We refer you to the SEC's Web site or our site at thepantry.com for these and other documents. We also will discuss certain non-GAAP financial measures today that we believe are helpful to a full understanding of our financial condition.

Certain of these non-GAAP financial measures were also included in the press release that we issued this morning. We therefore, refer you to our press release posted on our Web site, which includes a presentation and reconciliation of each non-GAAP financial measure to the most directly comparable financial measure included in the press release, and an explanation of why we believe these measures provide useful information to our investors and how they are used by management.

With us today are The Pantry's Chairman and CEO, Pete Sodini, and Frank Paci, our CFO. I'll now turn the call over to Pete.

Pete Sodini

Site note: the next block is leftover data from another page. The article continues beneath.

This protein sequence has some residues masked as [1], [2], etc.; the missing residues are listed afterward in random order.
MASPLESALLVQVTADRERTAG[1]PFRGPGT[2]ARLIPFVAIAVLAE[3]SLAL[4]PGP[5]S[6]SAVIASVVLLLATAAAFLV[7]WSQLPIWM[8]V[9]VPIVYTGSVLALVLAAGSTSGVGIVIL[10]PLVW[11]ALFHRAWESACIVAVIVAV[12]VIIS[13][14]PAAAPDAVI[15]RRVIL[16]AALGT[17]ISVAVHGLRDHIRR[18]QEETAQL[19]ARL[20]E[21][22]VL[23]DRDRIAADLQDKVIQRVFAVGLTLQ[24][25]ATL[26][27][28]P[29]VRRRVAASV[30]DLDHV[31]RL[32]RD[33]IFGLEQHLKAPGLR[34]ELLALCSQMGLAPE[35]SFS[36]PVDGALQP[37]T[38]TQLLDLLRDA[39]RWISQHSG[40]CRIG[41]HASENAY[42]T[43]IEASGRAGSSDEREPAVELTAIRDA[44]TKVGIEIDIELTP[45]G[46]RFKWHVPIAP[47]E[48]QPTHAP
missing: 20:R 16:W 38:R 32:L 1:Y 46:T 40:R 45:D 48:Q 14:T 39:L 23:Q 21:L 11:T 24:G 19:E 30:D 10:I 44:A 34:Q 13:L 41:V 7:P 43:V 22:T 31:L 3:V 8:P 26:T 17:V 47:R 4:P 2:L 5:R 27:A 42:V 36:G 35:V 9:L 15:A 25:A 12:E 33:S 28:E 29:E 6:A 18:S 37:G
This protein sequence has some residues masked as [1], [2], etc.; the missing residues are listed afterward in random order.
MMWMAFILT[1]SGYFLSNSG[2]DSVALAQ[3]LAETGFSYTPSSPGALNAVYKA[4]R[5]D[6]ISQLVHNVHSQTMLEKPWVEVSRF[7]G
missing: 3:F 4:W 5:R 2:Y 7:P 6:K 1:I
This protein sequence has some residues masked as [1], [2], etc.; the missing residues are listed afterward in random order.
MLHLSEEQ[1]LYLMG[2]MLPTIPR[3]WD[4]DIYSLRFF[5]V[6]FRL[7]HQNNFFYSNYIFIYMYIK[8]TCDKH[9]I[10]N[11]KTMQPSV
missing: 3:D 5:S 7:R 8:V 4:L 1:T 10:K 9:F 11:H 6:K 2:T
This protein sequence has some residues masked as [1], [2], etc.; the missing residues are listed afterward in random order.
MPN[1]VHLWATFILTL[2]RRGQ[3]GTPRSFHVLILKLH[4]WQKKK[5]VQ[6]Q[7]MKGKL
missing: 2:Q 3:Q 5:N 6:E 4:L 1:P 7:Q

Thank you, Barry and good morning. We're pleased to report today a record quarter, in terms of range per share, EBITDA, and operating cash flow. Obviously, we had the winds at our backs with an extremely favorable environment in the energy market as oil prices fell almost continuously throughout the quarter, from $107 a barrel to $34 a barrel.

As a result, we achieved a gas gross margin of $0.0258 per gallon, and reported diluted earnings of $1.77 per share. EBITDA was $111.9 million and we generated approximately $89 million in operating cash flow.

Our results were exceptional; they were achieved during a period where we saw continual weakness in comp store volumes and a challenging gross merchandise margin environment.

Clearly our business is not immune to the intense pressures on the consumer. We have seen miles driven across the country down, despite the display of dropping gasoline prices, with the southeast down more than the average for the country; just anecdotally, as of the November DOT report, miles driven in the southeast are down 6.1%, compared to a year ago, versus 5.3% for the total country.